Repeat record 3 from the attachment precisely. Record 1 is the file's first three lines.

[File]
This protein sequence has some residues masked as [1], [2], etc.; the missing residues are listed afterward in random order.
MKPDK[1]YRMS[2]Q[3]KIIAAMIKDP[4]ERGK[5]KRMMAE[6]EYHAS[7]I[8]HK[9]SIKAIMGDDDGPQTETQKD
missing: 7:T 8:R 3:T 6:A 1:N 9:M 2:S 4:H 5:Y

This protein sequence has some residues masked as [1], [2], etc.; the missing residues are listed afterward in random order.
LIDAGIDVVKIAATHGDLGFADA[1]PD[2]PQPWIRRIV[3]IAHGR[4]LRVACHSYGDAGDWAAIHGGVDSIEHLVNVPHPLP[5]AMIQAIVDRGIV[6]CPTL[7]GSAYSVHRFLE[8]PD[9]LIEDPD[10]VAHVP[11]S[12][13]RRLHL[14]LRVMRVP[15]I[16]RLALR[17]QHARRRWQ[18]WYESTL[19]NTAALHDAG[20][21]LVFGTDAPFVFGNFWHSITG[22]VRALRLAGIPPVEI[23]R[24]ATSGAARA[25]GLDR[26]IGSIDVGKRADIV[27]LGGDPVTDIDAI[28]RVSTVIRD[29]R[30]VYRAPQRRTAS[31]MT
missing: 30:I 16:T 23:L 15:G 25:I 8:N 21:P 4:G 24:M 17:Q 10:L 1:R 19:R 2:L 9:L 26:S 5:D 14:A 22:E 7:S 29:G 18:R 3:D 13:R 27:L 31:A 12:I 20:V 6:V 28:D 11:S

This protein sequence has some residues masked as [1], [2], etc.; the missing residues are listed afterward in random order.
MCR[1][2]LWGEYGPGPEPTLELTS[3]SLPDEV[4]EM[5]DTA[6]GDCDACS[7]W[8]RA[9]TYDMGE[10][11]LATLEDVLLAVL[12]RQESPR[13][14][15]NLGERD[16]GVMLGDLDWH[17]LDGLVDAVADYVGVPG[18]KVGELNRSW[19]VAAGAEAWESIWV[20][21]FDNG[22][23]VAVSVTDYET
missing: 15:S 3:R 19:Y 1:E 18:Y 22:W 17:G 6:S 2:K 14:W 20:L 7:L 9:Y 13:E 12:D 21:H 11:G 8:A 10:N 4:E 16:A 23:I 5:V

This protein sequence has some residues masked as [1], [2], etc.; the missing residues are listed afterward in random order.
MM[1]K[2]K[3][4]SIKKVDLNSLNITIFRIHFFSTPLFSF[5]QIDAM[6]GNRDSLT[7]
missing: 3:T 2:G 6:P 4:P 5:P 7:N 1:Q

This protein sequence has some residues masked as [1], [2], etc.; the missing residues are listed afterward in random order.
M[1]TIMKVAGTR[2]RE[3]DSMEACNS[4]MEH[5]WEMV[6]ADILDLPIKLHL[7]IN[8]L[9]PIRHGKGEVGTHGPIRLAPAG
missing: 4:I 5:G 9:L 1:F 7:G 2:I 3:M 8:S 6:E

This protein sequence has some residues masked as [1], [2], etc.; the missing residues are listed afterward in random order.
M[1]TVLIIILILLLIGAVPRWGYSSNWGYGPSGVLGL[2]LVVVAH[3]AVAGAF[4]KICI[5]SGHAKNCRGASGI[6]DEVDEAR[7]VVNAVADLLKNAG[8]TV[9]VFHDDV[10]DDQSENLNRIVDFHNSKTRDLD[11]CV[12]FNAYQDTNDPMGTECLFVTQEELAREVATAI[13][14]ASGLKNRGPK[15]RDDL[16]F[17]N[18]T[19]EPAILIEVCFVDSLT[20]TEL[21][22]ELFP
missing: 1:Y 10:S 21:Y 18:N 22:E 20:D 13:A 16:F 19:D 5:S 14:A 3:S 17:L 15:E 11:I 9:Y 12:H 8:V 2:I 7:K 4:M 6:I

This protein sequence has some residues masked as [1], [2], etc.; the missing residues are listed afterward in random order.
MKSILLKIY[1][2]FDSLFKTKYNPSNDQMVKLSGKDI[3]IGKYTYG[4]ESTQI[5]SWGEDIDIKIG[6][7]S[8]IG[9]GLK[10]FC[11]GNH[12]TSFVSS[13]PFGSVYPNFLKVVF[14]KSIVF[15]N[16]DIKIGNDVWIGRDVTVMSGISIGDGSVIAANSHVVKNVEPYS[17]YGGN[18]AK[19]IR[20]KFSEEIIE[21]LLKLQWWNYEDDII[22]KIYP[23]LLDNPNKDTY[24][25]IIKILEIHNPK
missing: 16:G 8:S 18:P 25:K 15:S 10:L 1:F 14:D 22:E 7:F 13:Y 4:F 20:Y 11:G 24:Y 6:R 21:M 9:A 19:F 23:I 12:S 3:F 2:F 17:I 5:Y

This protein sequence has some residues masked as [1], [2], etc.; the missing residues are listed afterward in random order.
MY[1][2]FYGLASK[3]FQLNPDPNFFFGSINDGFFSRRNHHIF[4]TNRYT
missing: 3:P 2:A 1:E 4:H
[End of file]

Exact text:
This protein sequence has some residues masked as [1], [2], etc.; the missing residues are listed afterward in random order.
MCR[1][2]LWGEYGPGPEPTLELTS[3]SLPDEV[4]EM[5]DTA[6]GDCDACS[7]W[8]RA[9]TYDMGE[10][11]LATLEDVLLAVL[12]RQESPR[13][14][15]NLGERD[16]GVMLGDLDWH[17]LDGLVDAVADYVGVPG[18]KVGELNRSW[19]VAAGAEAWESIWV[20][21]FDNG[22][23]VAVSVTDYET
missing: 15:S 3:R 19:Y 1:E 18:Y 22:W 17:G 6:S 2:K 14:W 20:L 7:L 9:Y 13:E 12:D 21:H 11:G 8:A 10:N 4:E 16:A 23:I 5:V